Friday, January 31, 2014

Pop-cultural flotsam

Mark Edmundson's meandering mess of an essay at the Chronicle has attracted a lot of ridicule in the corners where I hang out on the internet, and it is indeed a doozy. Though I'm often impatient with Edmundson's take on the humanities--both his fuzzy celebration of their value and his dour certainty that they're doomed--I respect him as a writer and have usually felt that his heart is in the right place: he values the humanities; I value the humanities; and the fact that he has a national audience probably helps all of us.

But this. . . well, even before I got to the really outrageous part, I was embarrassed for him. It's a self-indulgent and not entirely coherent account of Edmundson's time at Yale and how alienated he felt from both the tweedy profs with their sherry and the undergraduates he regarded as an undifferentiated mass of Skull & Bonesmen headed straight for Wall Street and/or the C.I.A. Edmundson was different--what with his black leather jacket--and so felt some initial sympathy with the rise of theory, which seemed sexy and young and opposed to all that fusty establishmentarianism. But! Over the years he came to see the nothing and the nihilism at the core of theory, and his essay concludes with the sorrowful realization that the tweedy fuddy-duddies had it right all along. But alas, the fuddy-duddies are all dead, and now "[f]ew professors in my field, literature, believe that they can distinguish rigorously between pop-culture flotsam and the works of Milton. Few of them know how to mount an argument that values Wyatt's poetry over a video game."

Um. Say what?

That last quotation is the portion of the essay that has received the most scorn, and rightfully so. Some of Edmundson's defenders claim he's merely being hyperbolic, and though I'm not convinced that he is--wild claims of this sort have been a staple of conservative critiques of the academy* for decades--whether Edmundson literally means that there are legions of literature professors who can't discriminate between the value of Paradise Lost and a video game or whether he means merely that they can't mount a coherent argument for the value of any canonical author, he's wrong.

Most professors know how to argue for the worth of whichever texts are canonical within their particular area of expertise, and most do so explicitly or implicitly one semester after the other. One reason is that we tend to be hired within traditionally-defined subfields ("Victorian Novel," "Modernist Poetry") and tend to be expected to teach bread-and-butter genre or period surveys. This means we do a lot of thinking about what our students need to know and what it would be irresponsible to leave out; we also--and especially if we happen to teach any subject that isn't immediately appealing to students--tend to think about how to make the case for those texts. Believe me: even at the most elite schools, students do not arrive convinced of their need to study Chaucer or Milton.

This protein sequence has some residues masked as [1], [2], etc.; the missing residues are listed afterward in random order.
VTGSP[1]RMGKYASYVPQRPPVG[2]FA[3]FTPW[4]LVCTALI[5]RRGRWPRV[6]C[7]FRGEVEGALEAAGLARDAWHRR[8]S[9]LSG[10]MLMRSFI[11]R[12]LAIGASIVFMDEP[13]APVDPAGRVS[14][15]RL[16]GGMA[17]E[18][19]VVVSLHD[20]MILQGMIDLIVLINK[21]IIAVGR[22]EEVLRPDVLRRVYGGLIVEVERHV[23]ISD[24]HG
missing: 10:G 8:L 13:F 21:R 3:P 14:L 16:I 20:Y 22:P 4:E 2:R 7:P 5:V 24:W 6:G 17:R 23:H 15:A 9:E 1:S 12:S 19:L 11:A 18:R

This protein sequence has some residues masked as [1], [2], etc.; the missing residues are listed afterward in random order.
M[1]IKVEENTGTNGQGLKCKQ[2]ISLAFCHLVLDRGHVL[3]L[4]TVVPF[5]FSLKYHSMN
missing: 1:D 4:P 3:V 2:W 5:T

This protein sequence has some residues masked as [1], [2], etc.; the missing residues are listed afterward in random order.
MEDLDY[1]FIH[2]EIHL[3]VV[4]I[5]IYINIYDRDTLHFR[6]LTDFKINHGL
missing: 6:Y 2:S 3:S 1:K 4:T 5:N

At less-elite institutions this is doubly true. (I've had students who assume "British Literature"--all of it!--is strange and foreign and totally distinct from any American literature ever.) At RU, Shakespeare is a required course, but I still consider it my job to make the case, actively and every day, for why Shakespeare is worth reading. I do not assume it. Canonical works only remain canonical because new generations of readers continue to fall in love with them and continue to believe in their worth; if your only argument for Shakespeare's canonicity is "because generations have said so," or even, "because I love him," you've lost. And lemme tell you: if I couldn't make the case for Milton, my classes would get cancelled. I only get to teach Milton because I sell him, hard, to students who have frequently never heard of him.

But I want to move away from the question of whether professors still recognize a canon and toward an interrogation of what we're doing when we dismiss some works as "pop cultural flotsam." I'm not sure what Edmundson intended to include in this category, and his vagueness is probably strategic. But as someone who works on an earlier period, I've long noticed that conservative critics who inveigh against the teaching of pop culture, ephemera, women and minority writers (and so on) do not take quite the same position when it comes to very minor writers who happen to be part of the establishment. So, early modern ballads, sermons, and the works of fifth-rate playwrights are so interesting and so worthwhile and even an important work of recovery (because: OUR HERITAGE!), but Mary Wroth and Margaret Cavendish--nevermind Toni Morrison, August Wilson or The Sopranos--aren't important enough or central enough to the culture.

Now, I'm not claiming that this is how Edmundson feels--I don't know his opinions about any of those works or writers--but I'm uncomfortable with any sweeping dismissal of popular culture. The fact is that virtually all serious scholars work on noncanonical texts at least some of the time (I wrote almost an entire book about 'em!), but not all noncanonical texts get sneered at as "flotsam." I can tell you that I've never once had anyone assert the triviality of the material I work on: it's old enough and aligned enough with traditional sources of power (the court, the church) that it reads as serious and important. But I'm not sure it's intrinsically any more or less valuable, as a subject for analysis, than 1950s sit-coms. Part of the question is what one does with the texts in question.